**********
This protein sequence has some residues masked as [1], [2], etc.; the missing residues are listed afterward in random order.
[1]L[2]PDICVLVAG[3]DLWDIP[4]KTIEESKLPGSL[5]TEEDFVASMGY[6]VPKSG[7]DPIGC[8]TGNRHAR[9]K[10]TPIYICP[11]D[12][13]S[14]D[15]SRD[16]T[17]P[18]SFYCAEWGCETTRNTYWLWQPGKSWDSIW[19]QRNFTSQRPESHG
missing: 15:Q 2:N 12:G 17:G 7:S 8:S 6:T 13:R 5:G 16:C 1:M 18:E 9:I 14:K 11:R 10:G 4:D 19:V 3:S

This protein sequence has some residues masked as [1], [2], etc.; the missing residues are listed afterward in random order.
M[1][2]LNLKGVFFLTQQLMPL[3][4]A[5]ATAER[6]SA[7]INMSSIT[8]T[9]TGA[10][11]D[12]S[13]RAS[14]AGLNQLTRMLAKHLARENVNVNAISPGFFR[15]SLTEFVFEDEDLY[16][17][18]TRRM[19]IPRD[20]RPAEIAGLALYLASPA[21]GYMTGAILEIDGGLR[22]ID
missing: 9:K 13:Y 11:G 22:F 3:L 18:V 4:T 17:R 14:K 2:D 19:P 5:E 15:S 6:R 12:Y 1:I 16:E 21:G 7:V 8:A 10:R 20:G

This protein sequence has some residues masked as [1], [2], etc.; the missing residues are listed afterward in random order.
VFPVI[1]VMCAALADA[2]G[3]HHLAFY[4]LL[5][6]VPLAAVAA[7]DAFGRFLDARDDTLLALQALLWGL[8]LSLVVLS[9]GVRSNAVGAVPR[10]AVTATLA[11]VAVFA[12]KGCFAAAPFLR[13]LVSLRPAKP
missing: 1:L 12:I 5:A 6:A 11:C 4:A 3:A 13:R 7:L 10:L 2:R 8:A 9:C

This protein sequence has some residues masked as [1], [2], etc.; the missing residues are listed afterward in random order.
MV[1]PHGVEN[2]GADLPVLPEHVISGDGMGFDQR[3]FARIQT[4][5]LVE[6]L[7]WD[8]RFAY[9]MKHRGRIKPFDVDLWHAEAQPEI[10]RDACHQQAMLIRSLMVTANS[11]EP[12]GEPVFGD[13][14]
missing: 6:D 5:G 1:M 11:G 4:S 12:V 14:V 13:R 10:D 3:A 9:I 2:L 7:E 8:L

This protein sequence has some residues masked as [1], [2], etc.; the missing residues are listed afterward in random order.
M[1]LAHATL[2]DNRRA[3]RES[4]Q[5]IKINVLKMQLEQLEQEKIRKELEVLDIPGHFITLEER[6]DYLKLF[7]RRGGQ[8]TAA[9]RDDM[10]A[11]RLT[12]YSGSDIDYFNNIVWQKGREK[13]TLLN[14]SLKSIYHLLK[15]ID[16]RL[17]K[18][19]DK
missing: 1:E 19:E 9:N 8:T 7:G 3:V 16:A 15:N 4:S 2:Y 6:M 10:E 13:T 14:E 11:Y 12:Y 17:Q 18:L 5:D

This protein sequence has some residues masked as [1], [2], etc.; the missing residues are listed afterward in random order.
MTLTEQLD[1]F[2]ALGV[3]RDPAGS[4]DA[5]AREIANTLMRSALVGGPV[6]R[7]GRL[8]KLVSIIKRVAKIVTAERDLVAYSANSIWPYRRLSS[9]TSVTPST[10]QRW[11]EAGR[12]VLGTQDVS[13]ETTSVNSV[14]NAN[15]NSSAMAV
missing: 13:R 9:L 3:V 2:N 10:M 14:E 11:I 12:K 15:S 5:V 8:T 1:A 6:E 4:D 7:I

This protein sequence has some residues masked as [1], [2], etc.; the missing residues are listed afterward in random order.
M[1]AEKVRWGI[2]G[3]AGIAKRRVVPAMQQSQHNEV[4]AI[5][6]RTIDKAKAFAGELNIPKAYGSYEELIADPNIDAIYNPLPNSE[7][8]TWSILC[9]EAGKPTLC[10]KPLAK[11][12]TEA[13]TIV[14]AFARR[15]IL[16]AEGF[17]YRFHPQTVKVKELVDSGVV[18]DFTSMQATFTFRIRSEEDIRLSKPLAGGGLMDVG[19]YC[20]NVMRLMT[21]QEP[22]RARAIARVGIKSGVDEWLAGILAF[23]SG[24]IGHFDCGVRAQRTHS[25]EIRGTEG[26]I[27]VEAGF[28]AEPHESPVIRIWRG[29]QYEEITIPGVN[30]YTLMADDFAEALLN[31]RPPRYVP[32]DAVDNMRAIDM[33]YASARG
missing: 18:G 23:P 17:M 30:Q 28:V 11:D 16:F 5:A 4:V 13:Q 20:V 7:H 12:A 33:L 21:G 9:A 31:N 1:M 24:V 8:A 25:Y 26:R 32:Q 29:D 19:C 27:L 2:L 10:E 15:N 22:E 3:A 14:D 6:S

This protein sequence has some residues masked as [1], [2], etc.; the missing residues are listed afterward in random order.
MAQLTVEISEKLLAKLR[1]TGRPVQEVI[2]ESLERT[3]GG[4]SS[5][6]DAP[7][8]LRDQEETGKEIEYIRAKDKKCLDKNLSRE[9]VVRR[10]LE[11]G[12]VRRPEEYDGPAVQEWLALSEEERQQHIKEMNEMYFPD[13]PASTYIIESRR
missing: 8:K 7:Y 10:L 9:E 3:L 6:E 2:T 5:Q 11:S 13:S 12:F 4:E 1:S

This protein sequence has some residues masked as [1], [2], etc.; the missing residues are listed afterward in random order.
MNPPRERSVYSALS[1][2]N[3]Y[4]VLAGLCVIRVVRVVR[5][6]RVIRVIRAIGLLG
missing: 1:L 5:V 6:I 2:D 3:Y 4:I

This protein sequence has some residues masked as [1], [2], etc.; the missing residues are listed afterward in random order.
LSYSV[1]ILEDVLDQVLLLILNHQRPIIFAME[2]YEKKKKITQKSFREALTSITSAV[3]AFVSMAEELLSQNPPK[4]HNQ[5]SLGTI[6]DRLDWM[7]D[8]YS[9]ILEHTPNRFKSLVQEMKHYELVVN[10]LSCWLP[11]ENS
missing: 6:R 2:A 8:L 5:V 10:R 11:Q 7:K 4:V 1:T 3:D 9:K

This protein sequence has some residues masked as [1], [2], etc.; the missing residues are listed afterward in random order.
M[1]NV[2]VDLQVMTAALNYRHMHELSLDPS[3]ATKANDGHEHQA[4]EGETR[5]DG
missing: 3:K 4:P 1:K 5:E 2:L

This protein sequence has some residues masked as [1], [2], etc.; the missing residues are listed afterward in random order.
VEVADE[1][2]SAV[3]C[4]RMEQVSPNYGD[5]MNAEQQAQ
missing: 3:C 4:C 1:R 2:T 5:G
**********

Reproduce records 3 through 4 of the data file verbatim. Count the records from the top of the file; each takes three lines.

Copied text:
This protein sequence has some residues masked as [1], [2], etc.; the missing residues are listed afterward in random order.
VFPVI[1]VMCAALADA[2]G[3]HHLAFY[4]LL[5][6]VPLAAVAA[7]DAFGRFLDARDDTLLALQALLWGL[8]LSLVVLS[9]GVRSNAVGAVPR[10]AVTATLA[11]VAVFA[12]KGCFAAAPFLR[13]LVSLRPAKP
missing: 1:L 12:I 5:A 6:A 11:C 4:A 3:A 13:R 7:L 10:L 2:R 8:A 9:C

This protein sequence has some residues masked as [1], [2], etc.; the missing residues are listed afterward in random order.
MV[1]PHGVEN[2]GADLPVLPEHVISGDGMGFDQR[3]FARIQT[4][5]LVE[6]L[7]WD[8]RFAY[9]MKHRGRIKPFDVDLWHAEAQPEI[10]RDACHQQAMLIRSLMVTANS[11]EP[12]GEPVFGD[13][14]
missing: 6:D 5:G 1:M 11:G 4:S 12:V 14:V 13:R 10:D 3:A 9:I 2:L 7:E 8:L